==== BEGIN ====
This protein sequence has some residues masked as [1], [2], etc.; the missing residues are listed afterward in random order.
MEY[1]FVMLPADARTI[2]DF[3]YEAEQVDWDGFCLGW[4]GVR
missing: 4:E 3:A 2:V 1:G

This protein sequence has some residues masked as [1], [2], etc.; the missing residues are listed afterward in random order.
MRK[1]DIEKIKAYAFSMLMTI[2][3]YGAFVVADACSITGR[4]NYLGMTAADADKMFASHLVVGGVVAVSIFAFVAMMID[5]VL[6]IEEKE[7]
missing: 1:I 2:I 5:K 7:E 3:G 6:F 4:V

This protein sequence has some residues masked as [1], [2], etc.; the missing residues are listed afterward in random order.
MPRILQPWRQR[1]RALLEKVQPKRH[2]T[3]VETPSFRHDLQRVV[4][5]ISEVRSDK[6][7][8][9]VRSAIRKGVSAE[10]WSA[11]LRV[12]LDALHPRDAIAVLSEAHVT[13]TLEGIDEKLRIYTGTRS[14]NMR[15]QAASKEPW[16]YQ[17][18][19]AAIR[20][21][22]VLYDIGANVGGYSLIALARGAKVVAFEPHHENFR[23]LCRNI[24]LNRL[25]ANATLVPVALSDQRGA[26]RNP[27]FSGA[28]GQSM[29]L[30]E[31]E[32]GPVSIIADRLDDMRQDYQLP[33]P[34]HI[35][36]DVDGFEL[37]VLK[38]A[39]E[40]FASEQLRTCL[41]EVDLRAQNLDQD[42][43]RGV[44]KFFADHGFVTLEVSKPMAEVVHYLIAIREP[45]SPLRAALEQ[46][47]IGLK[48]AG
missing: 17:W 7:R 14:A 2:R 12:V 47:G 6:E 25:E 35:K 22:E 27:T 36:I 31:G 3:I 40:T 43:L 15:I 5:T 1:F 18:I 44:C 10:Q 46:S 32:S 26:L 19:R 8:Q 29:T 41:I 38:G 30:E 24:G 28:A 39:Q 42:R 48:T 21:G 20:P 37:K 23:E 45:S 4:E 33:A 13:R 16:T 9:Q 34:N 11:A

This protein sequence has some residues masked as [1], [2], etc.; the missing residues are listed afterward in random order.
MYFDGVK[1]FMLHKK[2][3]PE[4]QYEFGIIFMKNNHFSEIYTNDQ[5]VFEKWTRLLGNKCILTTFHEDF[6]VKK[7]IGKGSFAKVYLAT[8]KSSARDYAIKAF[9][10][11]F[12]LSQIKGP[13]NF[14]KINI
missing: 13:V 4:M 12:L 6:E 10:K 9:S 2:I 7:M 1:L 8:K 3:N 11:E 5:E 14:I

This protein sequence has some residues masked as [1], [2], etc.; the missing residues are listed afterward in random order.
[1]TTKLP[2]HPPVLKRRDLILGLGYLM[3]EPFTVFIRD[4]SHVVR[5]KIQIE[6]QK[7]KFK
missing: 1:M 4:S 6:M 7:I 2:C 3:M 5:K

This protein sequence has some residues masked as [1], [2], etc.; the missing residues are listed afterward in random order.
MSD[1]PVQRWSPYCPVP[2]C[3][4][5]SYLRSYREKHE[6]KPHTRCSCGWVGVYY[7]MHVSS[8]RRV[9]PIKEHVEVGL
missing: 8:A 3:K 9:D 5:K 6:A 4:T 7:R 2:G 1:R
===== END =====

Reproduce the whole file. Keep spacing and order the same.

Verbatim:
This protein sequence has some residues masked as [1], [2], etc.; the missing residues are listed afterward in random order.
MEY[1]FVMLPADARTI[2]DF[3]YEAEQVDWDGFCLGW[4]GVR
missing: 4:E 3:A 2:V 1:G

This protein sequence has some residues masked as [1], [2], etc.; the missing residues are listed afterward in random order.
MRK[1]DIEKIKAYAFSMLMTI[2][3]YGAFVVADACSITGR[4]NYLGMTAADADKMFASHLVVGGVVAVSIFAFVAMMID[5]VL[6]IEEKE[7]
missing: 1:I 2:I 5:K 7:E 3:G 6:F 4:V

This protein sequence has some residues masked as [1], [2], etc.; the missing residues are listed afterward in random order.
MPRILQPWRQR[1]RALLEKVQPKRH[2]T[3]VETPSFRHDLQRVV[4][5]ISEVRSDK[6][7][8][9]VRSAIRKGVSAE[10]WSA[11]LRV[12]LDALHPRDAIAVLSEAHVT[13]TLEGIDEKLRIYTGTRS[14]NMR[15]QAASKEPW[16]YQ[17][18][19]AAIR[20][21][22]VLYDIGANVGGYSLIALARGAKVVAFEPHHENFR[23]LCRNI[24]LNRL[25]ANATLVPVALSDQRGA[26]RNP[27]FSGA[28]GQSM[29]L[30]E[31]E[32]GPVSIIADRLDDMRQDYQLP[33]P[34]HI[35][36]DVDGFEL[37]VLK[38]A[39]E[40]FASEQLRTCL[41]EVDLRAQNLDQD[42][43]RGV[44]KFFADHGFVTLEVSKPMAEVVHYLIAIREP[45]SPLRAALEQ[46][47]IGLK[48]AG
missing: 17:W 7:R 14:A 2:R 12:V 47:G 6:E 25:E 35:K 22:E 27:T 36:I 31:G 3:I 40:T 43:L 15:I 5:T 1:F 18:I 44:C 10:Q 46:S 32:S 26:L 19:R 8:Q 29:T 41:I 38:G 30:E 24:G 28:A 39:Q 42:R 48:T 21:G 20:P 37:K 23:E 45:S 4:E 33:A 13:R 16:T 9:Q 34:N 11:A

This protein sequence has some residues masked as [1], [2], etc.; the missing residues are listed afterward in random order.
MYFDGVK[1]FMLHKK[2][3]PE[4]QYEFGIIFMKNNHFSEIYTNDQ[5]VFEKWTRLLGNKCILTTFHEDF[6]VKK[7]IGKGSFAKVYLAT[8]KSSARDYAIKAF[9][10][11]F[12]LSQIKGP[13]NF[14]KINI
missing: 13:V 4:M 12:L 6:E 10:K 9:S 2:I 7:M 1:L 8:K 3:N 11:E 5:E 14:I

This protein sequence has some residues masked as [1], [2], etc.; the missing residues are listed afterward in random order.
[1]TTKLP[2]HPPVLKRRDLILGLGYLM[3]EPFTVFIRD[4]SHVVR[5]KIQIE[6]QK[7]KFK
missing: 1:M 4:S 6:M 7:I 2:C 3:M 5:K

This protein sequence has some residues masked as [1], [2], etc.; the missing residues are listed afterward in random order.
MSD[1]PVQRWSPYCPVP[2]C[3][4][5]SYLRSYREKHE[6]KPHTRCSCGWVGVYY[7]MHVSS[8]RRV[9]PIKEHVEVGL
missing: 8:A 3:K 9:D 5:K 6:A 4:T 7:R 2:G 1:R